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January 31, 2013

By Alan Muraoka

‘Singing Through Tears’: Alan Muraoka Talks About the Broadway with Love Benefit for Sandy Hook

Alan Muraoka plays “Alan” on Sesame Street.

When I was approached to participate in From Broadway with Love – A Benefit Concert for Sandy Hook, I knew that Sesame Street had to be a part of it. I wanted to rally as many of the cast as possible. Emails and phone calls were sent out, and before you knew it I had group of talented volunteers: Alison Bartlett (Gina), Sonia Manzano (Maria), Bob McGrath (Bob), Roscoe Orman (Gordon), from the human cast, and Muppeteers  Carmen Osbahr, Pam Arciero, and Tyler Bunch, performing Rosita, Grungetta, and Herry Monster, respectively. We decided that the song “Just One Person” would be the perfect fit for the benefit, because it is a song about hope, community and love. It seemed to be the right message:

If just one person believes in you

Deep enough and strong enough believes in you

Hard enough and long enough

Before you knew it someone lese would think

If he can do it, I can do it

Making it two

Two whole people who believe in you…

And Sesame Street believes in the children. We have for decades.

But the night was more than just a show – far more. We all knew the gravity and context of the situation. Before the show began we were asked to meet with some of the family members who lost loved ones. It was hard for me to take that first step into the room, because I was afraid that my own sorrow for these innocent people would get the better of me. But the magic and heart of the Muppets made all of that worry disappear. Rosita, Grungetta and Herry were able to bring smiles to the children, which of course brought comfort to the parents. And they greeted all of us like friends, as if we were always part of their community. I guess, in a sense, we were.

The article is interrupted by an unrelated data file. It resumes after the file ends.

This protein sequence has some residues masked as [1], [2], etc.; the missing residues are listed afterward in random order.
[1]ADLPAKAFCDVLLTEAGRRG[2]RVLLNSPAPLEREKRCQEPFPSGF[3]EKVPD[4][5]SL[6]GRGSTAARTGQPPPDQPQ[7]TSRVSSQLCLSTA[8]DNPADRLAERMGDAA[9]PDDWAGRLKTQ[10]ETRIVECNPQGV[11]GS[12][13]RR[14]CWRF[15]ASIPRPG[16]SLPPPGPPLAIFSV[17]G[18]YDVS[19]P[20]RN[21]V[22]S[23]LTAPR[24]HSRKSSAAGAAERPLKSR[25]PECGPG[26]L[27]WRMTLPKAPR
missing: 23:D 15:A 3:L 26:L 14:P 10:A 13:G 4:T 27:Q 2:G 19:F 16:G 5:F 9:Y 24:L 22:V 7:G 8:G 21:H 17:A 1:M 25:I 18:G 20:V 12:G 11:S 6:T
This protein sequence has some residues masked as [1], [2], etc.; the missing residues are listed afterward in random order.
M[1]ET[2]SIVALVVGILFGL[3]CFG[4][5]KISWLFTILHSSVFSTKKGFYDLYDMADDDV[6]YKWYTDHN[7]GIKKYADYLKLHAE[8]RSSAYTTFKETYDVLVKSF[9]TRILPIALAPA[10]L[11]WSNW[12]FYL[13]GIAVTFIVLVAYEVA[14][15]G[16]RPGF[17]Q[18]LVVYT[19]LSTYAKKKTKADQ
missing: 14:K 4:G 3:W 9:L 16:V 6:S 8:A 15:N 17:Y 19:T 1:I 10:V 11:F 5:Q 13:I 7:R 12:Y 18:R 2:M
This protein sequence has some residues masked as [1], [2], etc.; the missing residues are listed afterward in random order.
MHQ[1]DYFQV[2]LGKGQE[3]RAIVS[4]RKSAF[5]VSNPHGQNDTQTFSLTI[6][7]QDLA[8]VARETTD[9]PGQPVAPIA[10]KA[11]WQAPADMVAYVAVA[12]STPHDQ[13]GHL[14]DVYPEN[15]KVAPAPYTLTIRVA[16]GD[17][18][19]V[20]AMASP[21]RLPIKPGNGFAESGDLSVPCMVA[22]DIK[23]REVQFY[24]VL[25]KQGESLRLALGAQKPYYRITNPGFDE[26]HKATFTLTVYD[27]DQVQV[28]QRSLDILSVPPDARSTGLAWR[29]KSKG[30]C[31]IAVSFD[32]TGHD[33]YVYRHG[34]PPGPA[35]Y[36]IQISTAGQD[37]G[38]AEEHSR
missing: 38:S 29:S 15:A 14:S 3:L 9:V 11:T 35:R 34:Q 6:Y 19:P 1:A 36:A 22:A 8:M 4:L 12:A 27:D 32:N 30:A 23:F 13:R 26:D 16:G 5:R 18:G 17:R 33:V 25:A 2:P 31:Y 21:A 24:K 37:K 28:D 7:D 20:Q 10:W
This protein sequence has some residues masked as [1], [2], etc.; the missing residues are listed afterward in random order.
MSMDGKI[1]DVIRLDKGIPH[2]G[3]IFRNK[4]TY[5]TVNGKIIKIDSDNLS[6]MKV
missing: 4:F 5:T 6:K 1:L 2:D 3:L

The entire evening was, as I’d later tell my colleagues, one of the most important things  I’ve ever done as a cast member of our remarkable show. The tone was critically important to get right, and the director and writers did a brilliant job of finding that right balance. The Muppet characters got to bring some lightness and humor, and we humans got to thank all the people who are trying to begin the process of healing in a devastated community. What is special about what we do is that our show represents both community and heart. And we were all a part of this show because it brings a little light, a little warmth to people’s lives.

We opened the second act of the show, and when Rosita, Grungetta and Herry popped up from behind the Muppet wall, the burst of applause was deafening. And when the human cast walked out, that same wave of appreciation swept over each one of us. As I looked out into the audience, I could see children waving and smiling to the Muppets, and parents openly weeping. It was overwhelming. During rehearsal I asked Carmen to alter one lyric in the song, from “If he can do it, I can do it” to “If she can do it, I can do it.” And I asked her that when she sang this lyric, to think of Victoria Soto, the teacher who saved many of her students by hiding them, and died trying to protect them. So when this part of the song arrived, I was crying, and looked over to see each one of cast with tears in their eyes. I was so moved by the moment that I flubbed the lyric of the song – singing through tears is a skill we’ve yet to master — but it didn’t matter. It wasn’t about me, or my performance. It was about so many other much more important things: the solidarity of community, grieving, honoring, remembering, and ultimately, healing.

A parent of Newtown came up to me and said, “Thank you for being able to say many of the things that we are feeling and still are not quite able to express.” Seeing the kids with big smiles and laughing while parents were openly weeping in the audience showed the magnitude of how impactful it was for all of us to be there. And not just us from Sesame Street, but the families as well. Tyler called them “superheroes” for simply being in the house after such a devastating loss – and he’s right.

What is special about what we do is that our show represents both community and heart. We are all a part of the show because each bring a little light, a little warmth to what we do. And I made a vow to myself that I when the time is right, we’ll bring more warmth and more light — I will make some visits up to the Newtown and to continue the healing process. It takes just one person.

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